I mean, if your emotional attachment to a group is rooted in hours, months, years spent listening to an album from top to bottom, why wouldn't you want that experience recreated live? I mean, I'm happy Cris Kirkwood is finally out of jail and back playing with his brother and getting his life together after years as the worst sort of drug casualty, and I hope they return to recording and rekindle their creative flame. But I can't imagine a better Meat Pups show than this one, during which the band (with some new dude replacing drummer Derrick Bostrom) played nothing new, just a fine recreation of II with a little extra guitar fireworks, tacking on the deliciously trippy title track of Up On The Sun and a couple of weird covers at the end--- a set mirroring cassette tapes made by thousands of fans around the world who appended the original 30-minute LP on one half of a 90-minute Maxell XLII with "Up On The Sun" and a few weird covers to fill out the side, which we then played until the tape oxide was stripped off as thoroughly as meat from the bones of dead rodent in the Meat Pup's Arizona desert backyard.
I've always hated the idea of living in the past musically --- it reeks, like the hotel room, of stasis, narrowmindedness, hopelessness, and death. But my guilt was erased by the shakily incandescent joy of these songs, whose greatness was only magnified by my history with them, and confirmed by the faces of 20-something trust fund indie kids who couldn't have anything like my history with the record but nevertheless were beaming like five-year-olds in an ice cream parlor. (They must all be working at latter-day dot.coms where the venture capital is still flowing; for a day-care center employee like myself, the cost of ATP represents my show-going allowance for the next two-plus months.)
My nostalgia reached its zenith on the final night: Bob Mould, finally fronting a full-on rock band again after years of solo acoustic gigs and ill-advised techno experiments. He ended his majestic set with a clutch of songs from Husker Du's New Day Rising, a record my 14-year-old self cherished even more than Meat Puppets II back in the '80s: the title track, "Celebrated Summer," and "I Apologize" --- plus "Makes No Sense At All" from the subsequent Flip Your Wig.
These were songs I screamed---usually under my breath, but still---while slogging down 73rd Avenue to and from Ryan Junior High School, in a pubescent attempt to emulate Mould's jock-on-bad-acid howl. There was something in that shredded yell, which reached its apex on the Husker's terrifying version of the Byrds "Eight Miles High" (which he didn't play, alas) that seemed to epitomize all the horrors of growing up: the failures, the self-loathing, the fears of being exposed as a freak, a fool, a fag. It was for me the ultimate expression of rock as a transcendent force, and hearing it live in its full-band glory for the very first time in the low-ceilinged catering hall at Kutsher's, which you could imagine was some basement hardcore club if you squinted your eyes, sent me into pogoing spasms like I was hurling myself around my Queens bedroom in 1985. At one point, I slammed into a mirrored wall on one side of the room and felt the glass crunch under my weight. But the room was pitch black, the music deafening, and noone seemed to notice. So I just pogoed my ass over to the other side of the room like nothing had happened.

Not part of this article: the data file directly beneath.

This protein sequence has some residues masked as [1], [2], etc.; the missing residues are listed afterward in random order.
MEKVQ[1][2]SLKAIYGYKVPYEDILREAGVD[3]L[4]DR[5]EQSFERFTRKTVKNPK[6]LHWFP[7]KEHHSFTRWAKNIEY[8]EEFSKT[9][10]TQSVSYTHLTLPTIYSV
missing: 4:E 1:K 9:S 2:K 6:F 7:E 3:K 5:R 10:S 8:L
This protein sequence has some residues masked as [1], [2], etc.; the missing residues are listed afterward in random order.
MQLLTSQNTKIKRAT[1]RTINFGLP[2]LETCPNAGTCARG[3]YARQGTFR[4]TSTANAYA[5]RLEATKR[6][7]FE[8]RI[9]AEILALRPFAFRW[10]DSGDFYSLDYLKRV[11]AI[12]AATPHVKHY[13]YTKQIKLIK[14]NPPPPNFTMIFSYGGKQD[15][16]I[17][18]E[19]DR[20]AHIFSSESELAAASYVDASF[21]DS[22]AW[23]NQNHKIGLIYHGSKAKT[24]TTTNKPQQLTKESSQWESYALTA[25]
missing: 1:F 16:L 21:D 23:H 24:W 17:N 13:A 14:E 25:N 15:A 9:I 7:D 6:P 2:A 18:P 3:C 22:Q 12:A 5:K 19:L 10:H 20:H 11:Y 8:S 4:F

There was new music at All Tomorrow's Parties, too. I had my mind fully blown by Lightning Bolt, who admittedly have been around for 10 years in one form or another. But they still represent a new generation, and they made me rethink my pooh-poohing of the current noise-rock scene that they represent.
When the group began their set, as they always do, on the floor in the middle of the audience, a circle of fans closed around them, and the only way to "see" the band was in the fish-eye reflection of a circular driveway mirror the group mounted on a stand over their amps. From the rear of the room, it looked like a cute little hardcore show circa 1985, with kids crowd-surfing and punching their fists in the air. But when I pushed my way into the circle, Brian Chippendale's drumming sucked me into a cybernetic engine; my fist became a piston alongside all the others, and my shouts, too, became an integral element, marking the thrill of every time-signature shift. I can see why Bjork wanted a piece of this in her music (see "The Dull Flame of Desire," from Volta), although Chippendale's drumming magick is contextual, and even hearing him play solo live this past summer (opening for Boredoms at Terminal 5) didn't prepare me for what he does with Lightning Bolt. I may never listen to one of their records all the way through. But I left their set reaffirming what, until last year, I'd always believed --- that music can always be made new again.
Even by musicians playing old music, as My Bloody Valentine proved. I'd seen the group a couple of times in the '90s, and they were mind-crushingly loud. But their headlining set at ATP was like being a subject in a science experiment involving the effect of ultra-high-volume sound waves on human emotion and musculature.
I chose to use my prescription NRR 25dB earplugs (I've had mild tinnitus ever since around the time I first saw MBV) instead of the free Howard Leight NRR 27dB earplugs they distributed at the door, and I'm not sure I chose right. The show ended with "You Made Me Realize," the majestic song from their debut EP, capped with a 17 minute noise crescendo that pulsed through the Starlight Ballroom like some alien energy form --- it was like being transported into the cloudy, throbbing, brain-sucking planet-space in the 1972 Tarkovsky film Solaris.
In the movie, Solaris was able to draw out your memories of loved ones and literally make those memories flesh; it was a sort of nostalgia machine that allowed you to relive cherished moments over and over again.
I thought about this as the sound waves roared over me.
Occasionally I opened my eyes and looked around the room. About half the audience had their eyes closed; the other half were staring at the stage bug-eyed, like deers in headlights. I fingered my earplugs and moved them around a bit, which modulated the sound; if I did it rhythmically, it was like superimposing a new musical structure on the drone entering my head. It was kind of like dancing, and kind of like being a remixer, using the earplug posts and my earlobes as knobs and faders to control the sound.
Eventually the drone ended, the band left the stage, the lights went up, and the fans stumbled out of the Stardust Ballroom.
I looked for a familiar face, but couldn't find one. I wondered if Holly was here --- and if not, why not?
But as I walked out into the damp, early-morning Catskill mountain air, I felt connected again in a way I haven't for quite a while. In the face of everything, devoting ones life to the pursuit and exploration and celebration of beauty seems a reasonably worthy path to take, I thought. People drifted up Kutsher's dirt road towards the parking lot; there was remarkably little conversation. Headlights lit up the woods. And with my tinnitus humming pleasantly, I looked forward to getting home, and getting back to work.